Adding Aged Character
See how a mom-and-daughter team transformed this dated bath.
Updating a girl's bath. Before, the weary decor included pink wall and floor tile, unsightly wallpaper, and a host of other dated elements.
"I could have worked with the pink tile," admits homeowner Jane Hardin of Little Rock, "but my daughter, Tara, did not like it."
Both mom and daughter agreed that the new bath should sport a youthful look with clean lines and an aged feel in keeping with the 1920s home. With the help of architect John Allison, the two achieved the results they wanted.
"I kept anything old that I could," Jane says. For example, both the sink and the toilet were original to the bath, and reusing them was a real help to the budget.
Jane removed the bulky cabinetry around the sink to open the space up, and she changed out the pink wall tile with beaded-board paneling. Hexagon-shaped tiles now cover the floor. New light fixtures and a stainless steel storage unit for towels and toiletries finish the look.Getting A Vintage Look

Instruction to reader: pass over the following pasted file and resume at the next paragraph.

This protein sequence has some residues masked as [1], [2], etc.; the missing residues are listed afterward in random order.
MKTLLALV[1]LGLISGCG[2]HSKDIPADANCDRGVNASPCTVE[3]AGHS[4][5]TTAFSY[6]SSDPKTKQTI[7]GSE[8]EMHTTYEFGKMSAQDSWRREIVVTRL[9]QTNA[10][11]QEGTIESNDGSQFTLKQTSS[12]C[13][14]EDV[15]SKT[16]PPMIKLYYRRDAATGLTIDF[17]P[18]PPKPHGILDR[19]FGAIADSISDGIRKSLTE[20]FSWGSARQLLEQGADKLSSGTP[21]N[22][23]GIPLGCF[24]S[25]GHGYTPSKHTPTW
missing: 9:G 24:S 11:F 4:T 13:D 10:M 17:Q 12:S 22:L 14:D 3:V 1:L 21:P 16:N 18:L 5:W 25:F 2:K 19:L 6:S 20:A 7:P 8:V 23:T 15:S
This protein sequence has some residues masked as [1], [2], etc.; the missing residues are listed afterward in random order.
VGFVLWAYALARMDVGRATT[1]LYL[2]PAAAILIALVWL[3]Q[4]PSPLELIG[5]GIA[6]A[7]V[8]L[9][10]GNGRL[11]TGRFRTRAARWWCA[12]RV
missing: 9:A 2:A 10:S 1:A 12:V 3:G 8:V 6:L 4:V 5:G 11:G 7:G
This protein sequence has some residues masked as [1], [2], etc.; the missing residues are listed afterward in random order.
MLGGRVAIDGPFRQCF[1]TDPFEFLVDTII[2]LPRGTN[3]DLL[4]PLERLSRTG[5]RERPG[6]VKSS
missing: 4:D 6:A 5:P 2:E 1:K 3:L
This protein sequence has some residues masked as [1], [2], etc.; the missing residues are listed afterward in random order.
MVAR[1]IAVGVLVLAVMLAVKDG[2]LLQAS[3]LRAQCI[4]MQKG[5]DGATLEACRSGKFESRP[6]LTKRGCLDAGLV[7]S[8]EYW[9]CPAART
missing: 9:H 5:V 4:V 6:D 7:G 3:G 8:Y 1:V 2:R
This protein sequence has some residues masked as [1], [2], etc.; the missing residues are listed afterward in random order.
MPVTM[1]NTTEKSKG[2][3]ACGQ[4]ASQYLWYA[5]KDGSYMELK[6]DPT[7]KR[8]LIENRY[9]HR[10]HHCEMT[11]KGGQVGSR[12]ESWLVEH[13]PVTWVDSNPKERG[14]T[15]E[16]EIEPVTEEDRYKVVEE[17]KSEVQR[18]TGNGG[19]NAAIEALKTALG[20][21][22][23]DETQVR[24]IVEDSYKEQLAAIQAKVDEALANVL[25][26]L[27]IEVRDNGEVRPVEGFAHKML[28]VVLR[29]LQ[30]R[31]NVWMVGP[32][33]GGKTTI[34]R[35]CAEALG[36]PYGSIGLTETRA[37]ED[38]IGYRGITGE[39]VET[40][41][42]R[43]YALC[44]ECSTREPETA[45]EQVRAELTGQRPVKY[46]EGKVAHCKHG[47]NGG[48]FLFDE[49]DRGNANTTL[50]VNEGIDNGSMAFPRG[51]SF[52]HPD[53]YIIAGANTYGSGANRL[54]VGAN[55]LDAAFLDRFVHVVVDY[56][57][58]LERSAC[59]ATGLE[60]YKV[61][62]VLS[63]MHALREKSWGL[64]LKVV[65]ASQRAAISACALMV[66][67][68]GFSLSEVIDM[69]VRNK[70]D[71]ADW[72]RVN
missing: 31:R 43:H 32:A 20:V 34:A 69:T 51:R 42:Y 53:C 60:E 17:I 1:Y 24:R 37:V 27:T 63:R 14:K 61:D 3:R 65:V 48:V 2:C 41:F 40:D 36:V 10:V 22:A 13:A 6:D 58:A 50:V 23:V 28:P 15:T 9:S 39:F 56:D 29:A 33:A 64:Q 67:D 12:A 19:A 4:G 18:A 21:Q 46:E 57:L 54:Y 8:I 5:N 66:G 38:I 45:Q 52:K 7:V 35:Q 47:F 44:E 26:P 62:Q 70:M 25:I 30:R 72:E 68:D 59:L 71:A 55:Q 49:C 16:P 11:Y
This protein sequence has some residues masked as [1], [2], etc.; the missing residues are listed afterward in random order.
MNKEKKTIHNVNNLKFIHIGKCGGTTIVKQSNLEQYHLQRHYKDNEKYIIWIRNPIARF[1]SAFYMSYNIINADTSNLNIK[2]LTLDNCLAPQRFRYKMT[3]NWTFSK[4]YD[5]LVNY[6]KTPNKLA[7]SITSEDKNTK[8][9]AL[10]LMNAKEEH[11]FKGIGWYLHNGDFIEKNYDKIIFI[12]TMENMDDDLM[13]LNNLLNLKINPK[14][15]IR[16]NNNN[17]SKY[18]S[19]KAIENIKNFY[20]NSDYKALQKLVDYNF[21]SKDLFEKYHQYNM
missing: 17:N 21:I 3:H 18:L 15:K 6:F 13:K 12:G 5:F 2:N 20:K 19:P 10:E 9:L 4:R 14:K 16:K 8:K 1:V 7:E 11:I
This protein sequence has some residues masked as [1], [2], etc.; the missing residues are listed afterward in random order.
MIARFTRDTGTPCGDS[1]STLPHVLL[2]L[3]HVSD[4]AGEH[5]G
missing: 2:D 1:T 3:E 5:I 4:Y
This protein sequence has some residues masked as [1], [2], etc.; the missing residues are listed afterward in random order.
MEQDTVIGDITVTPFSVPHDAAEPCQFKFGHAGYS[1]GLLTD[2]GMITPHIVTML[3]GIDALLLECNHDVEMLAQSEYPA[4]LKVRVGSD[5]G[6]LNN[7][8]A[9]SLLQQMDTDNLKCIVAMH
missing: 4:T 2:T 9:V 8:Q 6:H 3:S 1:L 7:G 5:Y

- Don't be afraid to consult a builder or architect to help interpret your renovation ideas.
- "I love seeing old tile floors," Jane says. "I'm even willing to live with a crack or two running through the floor to keep the old tile." If you need to replace tile, search for new vintage-looking ones such as the hexagonal tile used here.
- Keep original fixtures if at all possible. Doorknobs and light fixtures ensure an aged feel.
- "Make sure the scale is appropriate," notes John. In a small bath, choose accessories and fixtures that won't overpower.